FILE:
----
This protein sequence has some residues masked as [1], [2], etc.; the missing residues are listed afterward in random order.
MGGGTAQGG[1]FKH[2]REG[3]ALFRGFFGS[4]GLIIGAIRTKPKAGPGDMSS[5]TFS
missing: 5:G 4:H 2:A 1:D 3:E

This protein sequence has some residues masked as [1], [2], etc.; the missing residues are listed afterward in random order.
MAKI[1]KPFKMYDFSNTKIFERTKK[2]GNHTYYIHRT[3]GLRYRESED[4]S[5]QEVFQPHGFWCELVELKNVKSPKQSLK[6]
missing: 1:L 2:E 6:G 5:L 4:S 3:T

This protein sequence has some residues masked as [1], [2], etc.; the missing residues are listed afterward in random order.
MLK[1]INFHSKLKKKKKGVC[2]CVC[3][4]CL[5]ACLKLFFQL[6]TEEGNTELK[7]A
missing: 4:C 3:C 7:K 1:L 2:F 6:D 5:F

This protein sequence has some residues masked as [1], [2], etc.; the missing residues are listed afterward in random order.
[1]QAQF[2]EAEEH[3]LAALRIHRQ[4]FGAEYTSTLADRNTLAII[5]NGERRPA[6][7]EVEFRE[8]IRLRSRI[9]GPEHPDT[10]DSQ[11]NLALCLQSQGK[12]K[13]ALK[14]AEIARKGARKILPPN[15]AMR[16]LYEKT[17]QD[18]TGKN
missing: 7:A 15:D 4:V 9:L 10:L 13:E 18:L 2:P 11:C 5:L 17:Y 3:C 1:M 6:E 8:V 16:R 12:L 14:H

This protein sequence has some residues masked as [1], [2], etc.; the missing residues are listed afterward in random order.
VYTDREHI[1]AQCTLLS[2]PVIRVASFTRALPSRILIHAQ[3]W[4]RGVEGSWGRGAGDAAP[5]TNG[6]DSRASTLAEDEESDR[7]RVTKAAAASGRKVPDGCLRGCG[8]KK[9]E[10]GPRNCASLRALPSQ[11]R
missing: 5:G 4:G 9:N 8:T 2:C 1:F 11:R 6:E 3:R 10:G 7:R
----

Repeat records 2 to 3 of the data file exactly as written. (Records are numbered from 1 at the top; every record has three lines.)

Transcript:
This protein sequence has some residues masked as [1], [2], etc.; the missing residues are listed afterward in random order.
MAKI[1]KPFKMYDFSNTKIFERTKK[2]GNHTYYIHRT[3]GLRYRESED[4]S[5]QEVFQPHGFWCELVELKNVKSPKQSLK[6]
missing: 1:L 2:E 6:G 5:L 4:S 3:T

This protein sequence has some residues masked as [1], [2], etc.; the missing residues are listed afterward in random order.
MLK[1]INFHSKLKKKKKGVC[2]CVC[3][4]CL[5]ACLKLFFQL[6]TEEGNTELK[7]A
missing: 4:C 3:C 7:K 1:L 2:F 6:D 5:F